Note to Boehner and McConnell: "You don't need a weatherman to know which way the wind blows." --Bob Dylan-- (-7.25, -6.21)

        by Tim DeLaney on Mon Jul 01, 2013 at 01:54:51 PM PDT

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      •  A little internet research reveals (0+ / 0-)

        that the desert ironwood grows only in washes (dry stream beds that have water only when it rains). They most certainly would not grow in open desert. Moreover they are scrawny and short, barely worthy of the appellation "tree". Also, far from being "good livestock forage", the protect themselves with wicked thorns.

        The pictures I saw would never merit the description "lush".

        Note to Boehner and McConnell: "You don't need a weatherman to know which way the wind blows." --Bob Dylan-- (-7.25, -6.21)

        by Tim DeLaney on Mon Jul 01, 2013 at 03:04:57 PM PDT

        [ Parent ]

        •  But not enough internet research (0+ / 0-)

          That was just one example of a species that can increase the amount of carbon on desert soils.  In those parts of the world, biomass is measured in grams per hectare, not tons.  Trees like desert ironwood, acacia, palo verde, and mesquite are keystone species, capable of supporting lots of other shrubs, grasses, and cacti, which raise the amount of life and organic matter (which they pointed out in the picture you linked to).

          And yes, Easter Island is a sad lesson for us all.  Kind of like it is being repeated on a planetary scale if we don't wise up and do something.  But to do something on such a grand scale, we need to reject the words of St. Ronnie and realize that government IS the answer.  Planting projects not just here but in ALL of the countries that have land that can be devoted to it.  There is such a plan, and you can read more about it here.  Do note the part that it could be implemented by countries dedicating just 10% of their current military budget to the plan.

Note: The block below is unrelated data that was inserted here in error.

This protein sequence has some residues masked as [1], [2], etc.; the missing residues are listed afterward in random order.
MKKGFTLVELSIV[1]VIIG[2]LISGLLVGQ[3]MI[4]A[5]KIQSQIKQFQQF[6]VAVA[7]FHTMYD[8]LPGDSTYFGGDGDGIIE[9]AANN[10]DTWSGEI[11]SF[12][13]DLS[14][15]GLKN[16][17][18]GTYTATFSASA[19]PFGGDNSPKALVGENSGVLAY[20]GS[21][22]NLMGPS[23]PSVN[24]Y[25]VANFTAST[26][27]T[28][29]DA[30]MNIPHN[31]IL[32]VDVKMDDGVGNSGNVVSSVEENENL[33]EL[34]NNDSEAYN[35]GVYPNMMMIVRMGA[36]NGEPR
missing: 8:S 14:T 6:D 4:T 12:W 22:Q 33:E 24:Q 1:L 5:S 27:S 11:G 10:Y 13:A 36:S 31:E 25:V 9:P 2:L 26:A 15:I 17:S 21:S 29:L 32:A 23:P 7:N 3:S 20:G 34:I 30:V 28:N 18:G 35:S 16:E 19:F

I'm pretty convinced that it can work; the big question is whether we can pull together for the planet and actually accomplish it.  If you're going to continue to argue the defeatist position, we're going to have to do this over a few beers -- if I can't bring you around, maybe the beer will.

          •  Look, I'm not against planting trees. (0+ / 0-)

            But in actuality, individual people planting them isn't going to get it done.

            What we have to do is to stop burning 350 million-year-old trees. How long does it take even a fast-growing tree to sequester (temporarily) the CO2 resulting from burning a ton of coal?

            Oh, BTW, I can't stand beer. Can we discuss this over a bottle of burgundy?

            Note to Boehner and McConnell: "You don't need a weatherman to know which way the wind blows." --Bob Dylan-- (-7.25, -6.21)

            by Tim DeLaney on Mon Jul 01, 2013 at 04:14:38 PM PDT

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            •  Biomass is tens of tons per acre per year (0+ / 0-)

              And there is plenty of land that is not being used to its full biomass growing potential.

              So to quote Bill McKibben, "do the math".

              Burgundy works.  :-)